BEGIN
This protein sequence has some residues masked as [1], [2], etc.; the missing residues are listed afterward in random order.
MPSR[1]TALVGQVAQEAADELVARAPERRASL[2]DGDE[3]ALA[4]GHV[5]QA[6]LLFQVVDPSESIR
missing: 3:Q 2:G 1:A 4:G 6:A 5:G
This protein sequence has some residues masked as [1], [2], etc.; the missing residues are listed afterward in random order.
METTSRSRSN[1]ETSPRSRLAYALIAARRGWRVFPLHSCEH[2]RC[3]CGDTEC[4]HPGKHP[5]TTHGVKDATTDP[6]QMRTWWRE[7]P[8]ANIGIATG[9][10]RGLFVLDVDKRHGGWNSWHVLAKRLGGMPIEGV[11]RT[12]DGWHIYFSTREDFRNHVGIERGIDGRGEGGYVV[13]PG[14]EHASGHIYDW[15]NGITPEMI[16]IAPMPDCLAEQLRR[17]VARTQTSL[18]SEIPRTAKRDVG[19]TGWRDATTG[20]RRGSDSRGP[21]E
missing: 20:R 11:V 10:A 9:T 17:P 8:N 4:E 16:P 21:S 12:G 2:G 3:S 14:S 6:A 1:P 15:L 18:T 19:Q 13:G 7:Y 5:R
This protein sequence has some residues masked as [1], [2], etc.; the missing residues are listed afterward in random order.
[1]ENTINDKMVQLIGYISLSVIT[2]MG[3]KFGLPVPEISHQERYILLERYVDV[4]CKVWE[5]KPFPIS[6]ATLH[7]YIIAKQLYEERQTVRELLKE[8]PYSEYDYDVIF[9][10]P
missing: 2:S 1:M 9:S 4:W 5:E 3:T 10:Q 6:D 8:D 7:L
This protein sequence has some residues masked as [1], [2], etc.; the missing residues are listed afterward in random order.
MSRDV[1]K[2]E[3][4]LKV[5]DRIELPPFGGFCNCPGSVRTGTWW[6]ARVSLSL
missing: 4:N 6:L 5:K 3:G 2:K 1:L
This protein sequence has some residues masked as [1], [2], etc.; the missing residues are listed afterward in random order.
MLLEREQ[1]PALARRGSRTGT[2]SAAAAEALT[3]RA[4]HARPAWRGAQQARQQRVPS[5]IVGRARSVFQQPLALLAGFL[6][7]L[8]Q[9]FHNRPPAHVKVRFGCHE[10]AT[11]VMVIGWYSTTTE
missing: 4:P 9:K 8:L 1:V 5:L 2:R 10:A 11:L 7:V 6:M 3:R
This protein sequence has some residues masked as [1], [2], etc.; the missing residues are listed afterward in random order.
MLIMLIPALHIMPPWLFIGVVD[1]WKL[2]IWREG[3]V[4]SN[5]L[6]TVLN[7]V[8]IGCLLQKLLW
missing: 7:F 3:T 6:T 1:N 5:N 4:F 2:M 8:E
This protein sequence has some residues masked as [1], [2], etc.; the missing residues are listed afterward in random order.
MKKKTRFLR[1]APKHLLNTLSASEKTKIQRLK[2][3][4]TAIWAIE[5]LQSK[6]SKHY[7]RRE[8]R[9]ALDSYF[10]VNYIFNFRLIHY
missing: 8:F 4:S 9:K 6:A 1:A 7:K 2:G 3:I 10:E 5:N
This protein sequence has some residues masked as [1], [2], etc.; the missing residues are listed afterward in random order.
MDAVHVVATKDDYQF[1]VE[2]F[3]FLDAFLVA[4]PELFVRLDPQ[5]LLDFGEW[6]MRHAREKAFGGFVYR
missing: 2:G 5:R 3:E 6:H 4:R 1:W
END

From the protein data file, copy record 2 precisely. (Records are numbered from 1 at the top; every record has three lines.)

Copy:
This protein sequence has some residues masked as [1], [2], etc.; the missing residues are listed afterward in random order.
METTSRSRSN[1]ETSPRSRLAYALIAARRGWRVFPLHSCEH[2]RC[3]CGDTEC[4]HPGKHP[5]TTHGVKDATTDP[6]QMRTWWRE[7]P[8]ANIGIATG[9][10]RGLFVLDVDKRHGGWNSWHVLAKRLGGMPIEGV[11]RT[12]DGWHIYFSTREDFRNHVGIERGIDGRGEGGYVV[13]PG[14]EHASGHIYDW[15]NGITPEMI[16]IAPMPDCLAEQLRR[17]VARTQTSL[18]SEIPRTAKRDVG[19]TGWRDATTG[20]RRGSDSRGP[21]E
missing: 20:R 11:V 10:A 9:T 17:P 8:N 4:E 16:P 21:S 12:G 2:G 3:S 14:S 6:A 1:P 15:L 18:T 19:Q 13:G 7:Y 5:R